On any sunny day of the week, those driving past the Spivey Plaza Shopping Center on Stockbridge Road, in Jonesboro, are likely to see a tall, curious-looking man wearing bright, white boots, a cape, and a crown made of tinfoil, colored stones, and glass shards of various sizes.
That man is Ron Davis, also known as "Blesd" in the artist community. While not a super hero, Davis considers himself to be a resourceful street artist, who loves to share his work with the community.
"A lot of people don't know what I do," said Davis, a Jonesboro resident and Army veteran. "I've been drawing my whole life. A lot of people don't always go to the art gallery, so I started putting my art up in pizza shops, burger shops, where people have to go."
In the past, Davis has shown off his artwork at The Tabernacle, Five Points, and Little Five Points in Atlanta. For the past six months, he has displayed his art outside the Lucky Grocery Store in Jonesboro.
The subjects and mediums used in Davis' art vary greatly. With oil, acrylics, spray paint, shoe polish, and occasionally, Wite-Out, Davis creates murals, abstract art, mythical creatures, and portraits of presidents, babies, musical celebrities, and ordinary people.
"I'll paint just about anything," he said Wednesday, putting the finishing touches on a portrait of a fairy holding a dripping paint brush. "The Internet has really messed up original art," he said. "A lot of people don't know what they are looking at anymore."
While Davis, 36, has practiced oil painting for more than 20 years, he said his inspiration to paint came in the mid-1980s when he was a student at Adamson Middle School in Rex.
"I didn't have any formal training," he said. "I took something out of a JCPenney magazine and drew it to a T.' My teacher saw it and she started going crazy. She was the Home-EC. (home economics) teacher, and she showed the art teacher, and he said, Why aren't you taking any art classes?' I've been studying painting ever since."
Davis said that as a youth, he didn't believe in his abilities as an artist, and in 1991, decided to enlist in the U.S. Army. For nine years, he said, he worked in the food services division, serving an 11-month stint, in the mid-1990s, in the Bosnian War.
To earn extra money and pass the downtime during the Bosnian winter season, Davis said he drew pencil sketches of other soldiers' relatives for $50 apiece, which the soldiers would send to their relatives back home. In his Army food service work, he continued to infuse art into his job through decorative cakes and ice sculptures, he said.
A few years after he left the military, however, he fell onto hard times. In 2004, he said, a car accident with an unlicensed driver at the corner of Tara Boulevard and Ga. Highway 138 left his right leg shattered in three places. In 2007, only a few years after his leg was reconstructed by doctors at the Veterans Affairs Hospital in Atlanta, his appendix ruptured, almost killing him, he said.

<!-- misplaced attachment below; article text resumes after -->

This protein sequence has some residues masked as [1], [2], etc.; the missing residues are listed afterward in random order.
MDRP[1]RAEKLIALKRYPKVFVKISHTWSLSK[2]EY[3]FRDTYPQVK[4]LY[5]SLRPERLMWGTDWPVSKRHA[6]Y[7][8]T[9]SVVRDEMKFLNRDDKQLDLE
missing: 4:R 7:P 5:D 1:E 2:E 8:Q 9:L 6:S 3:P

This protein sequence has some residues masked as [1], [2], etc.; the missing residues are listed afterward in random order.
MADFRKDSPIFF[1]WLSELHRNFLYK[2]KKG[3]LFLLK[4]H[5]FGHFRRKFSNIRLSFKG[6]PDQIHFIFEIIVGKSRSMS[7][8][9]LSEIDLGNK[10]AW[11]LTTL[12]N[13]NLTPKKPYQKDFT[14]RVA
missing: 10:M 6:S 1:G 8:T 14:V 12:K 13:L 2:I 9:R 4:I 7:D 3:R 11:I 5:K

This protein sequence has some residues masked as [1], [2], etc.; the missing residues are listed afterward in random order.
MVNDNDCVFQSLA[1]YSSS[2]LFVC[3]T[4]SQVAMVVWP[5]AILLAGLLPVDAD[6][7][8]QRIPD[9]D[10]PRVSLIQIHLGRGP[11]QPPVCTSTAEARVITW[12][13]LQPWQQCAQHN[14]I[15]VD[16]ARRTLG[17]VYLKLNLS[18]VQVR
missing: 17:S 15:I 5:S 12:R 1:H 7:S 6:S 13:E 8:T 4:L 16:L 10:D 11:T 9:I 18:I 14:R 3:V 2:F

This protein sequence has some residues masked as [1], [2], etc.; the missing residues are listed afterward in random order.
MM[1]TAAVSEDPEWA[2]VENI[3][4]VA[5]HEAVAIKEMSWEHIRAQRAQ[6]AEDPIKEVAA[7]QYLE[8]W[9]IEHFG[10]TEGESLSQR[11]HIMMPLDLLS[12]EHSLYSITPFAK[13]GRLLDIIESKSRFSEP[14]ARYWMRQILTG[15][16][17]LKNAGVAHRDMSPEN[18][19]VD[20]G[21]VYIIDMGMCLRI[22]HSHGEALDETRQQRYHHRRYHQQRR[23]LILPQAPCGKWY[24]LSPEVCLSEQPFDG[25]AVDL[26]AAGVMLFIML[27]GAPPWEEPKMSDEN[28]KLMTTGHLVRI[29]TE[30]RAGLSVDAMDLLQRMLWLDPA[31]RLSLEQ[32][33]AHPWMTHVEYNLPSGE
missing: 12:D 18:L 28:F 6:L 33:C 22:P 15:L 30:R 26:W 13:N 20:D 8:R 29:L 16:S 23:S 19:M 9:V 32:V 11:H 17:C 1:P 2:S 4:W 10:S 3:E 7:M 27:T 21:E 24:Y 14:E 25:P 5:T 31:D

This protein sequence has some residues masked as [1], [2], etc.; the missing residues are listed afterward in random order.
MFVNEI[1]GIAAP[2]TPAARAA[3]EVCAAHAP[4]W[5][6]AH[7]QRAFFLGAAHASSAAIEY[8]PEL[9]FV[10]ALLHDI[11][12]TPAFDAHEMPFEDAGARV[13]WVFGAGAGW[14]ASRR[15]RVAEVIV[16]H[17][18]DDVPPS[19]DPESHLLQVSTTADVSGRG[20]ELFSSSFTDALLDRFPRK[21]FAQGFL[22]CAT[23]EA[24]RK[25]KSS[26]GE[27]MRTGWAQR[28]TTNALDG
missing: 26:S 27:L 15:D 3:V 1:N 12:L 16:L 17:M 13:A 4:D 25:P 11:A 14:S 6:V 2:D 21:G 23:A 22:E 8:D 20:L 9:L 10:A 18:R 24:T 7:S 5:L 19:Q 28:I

Now on disability, painting, he said, is his primary source of employment. To stand out from other painters, he said he adopted the moniker "Blesd" (a name he gave to his first son), as well as the unique, caped costume he is now identified with.
Davis said his costume, which incorporates Biblical references, is all a part of bringing attention to his product. "The whole character thing sells," he said. "I remember not having a costume and trying to sell art. From Ronald McDonald to the Burger King king,' the mascot works."
Davis' presence at Spivey Plaza for the past few months hasn't bothered the local business people, according to Sam Patel, manager of the Lucky Grocery Store on Stockbridge Road. Behind the counter in Patel's store hangs a portrait of Patel's brother that he commissioned Davis to paint from a photograph.
"He's a nice guy ... he's a great artist," Patel said. "He did a picture of my brother and it came out exactly [like him]. He helps the business. He has a great future in art."
Pam Holloway, an employee at the Dollar General store across the street from Spivey Plaza, said she met Davis, in full costume, during her first day of work at the store one year ago. She said Davis is unique, but also uniquely talented.
"Seeing him walk down the road will make you smile," Holloway said. "Everybody I see over there will stop and talk to him. I've seen people look at him a little funny, but he just goes on and does his thing. His paintings are beautiful ... You can tell it's good work."
Davis would, one day, like to own his own art studio, he said, where he could display more of his artwork. While living and painting on a shoe-string budget, he said he is blessed to be doing what he loves.
"I've had some really good days," he said. "It's kind of how you define success. As long as God is giving me the breath to wake up everyday, I define that as success. Whatever you love to do in life, I believe if you do it, the rest of the stuff will fill in."